heri, from indonesia writes:
Thanks and good morning, I'm interested in taking communication as my major, it's my grateful intention, you got any idea about the best impact of communication on leadership ? and what do you think of President Bush way of communication so far ?
Hello Heri -
Leadership and effective communication are inextricably linked. Strong leaders who communicate clear goals can rally nations to great causes, as President Bush continues to do in the long and difficult struggle against terror.
The President is very results-oriented. That means we're not here to spin our way into winning one day's or even one week's news cycle. Our job in the Office of Global Communications, and across the many agencies and offices we work with, is to communicate clearly and consistently about the Administration's principles, the policies that result, the programs that then get carried out, and then the results that ensue. That series of communications requires keeping an eye on the distant horizon and knowing where you want to go. The President keeps us focused that way, very effectively I believe.
Robert, from Naperville writes:
What prepared you the most for your job?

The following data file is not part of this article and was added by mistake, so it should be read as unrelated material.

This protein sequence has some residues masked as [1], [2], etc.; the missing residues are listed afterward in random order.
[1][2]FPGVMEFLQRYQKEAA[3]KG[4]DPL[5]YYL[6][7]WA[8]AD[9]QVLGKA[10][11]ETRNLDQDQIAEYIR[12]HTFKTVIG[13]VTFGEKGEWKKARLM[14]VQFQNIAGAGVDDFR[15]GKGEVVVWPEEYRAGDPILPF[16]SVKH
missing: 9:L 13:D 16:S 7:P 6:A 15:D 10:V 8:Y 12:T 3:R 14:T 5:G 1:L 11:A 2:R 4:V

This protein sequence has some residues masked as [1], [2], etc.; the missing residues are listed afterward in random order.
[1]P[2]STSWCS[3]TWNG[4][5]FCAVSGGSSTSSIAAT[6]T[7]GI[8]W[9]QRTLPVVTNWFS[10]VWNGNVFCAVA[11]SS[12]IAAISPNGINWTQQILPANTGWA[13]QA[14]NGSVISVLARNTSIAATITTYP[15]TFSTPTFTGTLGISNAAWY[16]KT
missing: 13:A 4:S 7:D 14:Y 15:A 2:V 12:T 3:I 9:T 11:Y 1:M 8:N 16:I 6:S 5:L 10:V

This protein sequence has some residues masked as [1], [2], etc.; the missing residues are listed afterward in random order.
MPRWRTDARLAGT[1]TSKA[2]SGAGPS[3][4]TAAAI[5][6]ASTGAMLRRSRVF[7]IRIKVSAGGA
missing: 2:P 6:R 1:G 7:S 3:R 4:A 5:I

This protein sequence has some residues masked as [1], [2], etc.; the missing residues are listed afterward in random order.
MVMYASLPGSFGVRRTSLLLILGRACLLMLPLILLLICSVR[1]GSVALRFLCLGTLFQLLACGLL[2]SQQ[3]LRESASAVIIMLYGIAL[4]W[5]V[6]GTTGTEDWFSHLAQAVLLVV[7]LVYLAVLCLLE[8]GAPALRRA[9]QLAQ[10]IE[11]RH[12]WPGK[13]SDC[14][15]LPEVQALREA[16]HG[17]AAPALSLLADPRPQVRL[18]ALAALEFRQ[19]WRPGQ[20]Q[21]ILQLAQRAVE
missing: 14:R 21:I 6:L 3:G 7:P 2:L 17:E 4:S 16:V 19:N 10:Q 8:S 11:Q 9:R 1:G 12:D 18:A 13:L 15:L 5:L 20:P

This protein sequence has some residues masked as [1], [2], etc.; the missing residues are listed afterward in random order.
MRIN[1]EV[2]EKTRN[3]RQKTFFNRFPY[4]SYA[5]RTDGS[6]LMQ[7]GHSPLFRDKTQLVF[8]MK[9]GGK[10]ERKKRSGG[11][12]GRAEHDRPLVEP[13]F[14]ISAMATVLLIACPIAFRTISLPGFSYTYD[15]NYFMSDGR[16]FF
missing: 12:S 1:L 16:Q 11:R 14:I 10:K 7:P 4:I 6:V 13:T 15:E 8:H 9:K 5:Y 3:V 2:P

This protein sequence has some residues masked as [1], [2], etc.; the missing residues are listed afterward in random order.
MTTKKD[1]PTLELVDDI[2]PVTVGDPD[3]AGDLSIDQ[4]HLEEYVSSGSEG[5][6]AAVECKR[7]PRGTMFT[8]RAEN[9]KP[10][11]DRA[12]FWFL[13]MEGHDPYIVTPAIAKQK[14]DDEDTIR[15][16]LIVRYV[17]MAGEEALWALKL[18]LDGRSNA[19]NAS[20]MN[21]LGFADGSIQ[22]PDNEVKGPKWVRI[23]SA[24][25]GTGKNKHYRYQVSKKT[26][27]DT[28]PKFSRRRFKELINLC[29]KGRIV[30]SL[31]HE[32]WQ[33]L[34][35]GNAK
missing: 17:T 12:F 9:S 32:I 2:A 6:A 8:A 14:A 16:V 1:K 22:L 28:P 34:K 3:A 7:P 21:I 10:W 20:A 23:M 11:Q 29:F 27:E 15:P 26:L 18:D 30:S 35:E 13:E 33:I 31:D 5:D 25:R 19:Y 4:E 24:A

Specifically, I'd say the half-year or so I spent in London - working with No. 10 and the Prime Minister's superb team, as well as our embassy and others there - ranks at or near the top. I gained much better insight into how we're viewed by immersing myself in the British and European press, as well as the opinions of real Brits in their real lives.
In general, working for President Bush, including when he was candidate Bush, as well as my previous work for South Carolina Governor Carroll Campbell, really taught me the tools of my trade.
Peter, from Columbia, SC writes:
My professor told me that the U.S. once had libraries all over the world where the public could come to learn about the United States. Today, these libraries no longer exist. Do you think this is an important way for our country to communicate with the world? In what other ways are we trying to inform the world about the U.S.?
Good question, and hello Cola.,
Your government, in many agencies and offices, does sponsor information Programs, including the American corners in libraries; there's also extensive information available on the U.S. Government's foreign language websites and the State Department sponsors speaking tours for academics, business leaders, local politicians, activists, artists to exchange information about America. State also sponsors many international visitor programs. The aforementioned Tony Blair is an alum of one such program in this country.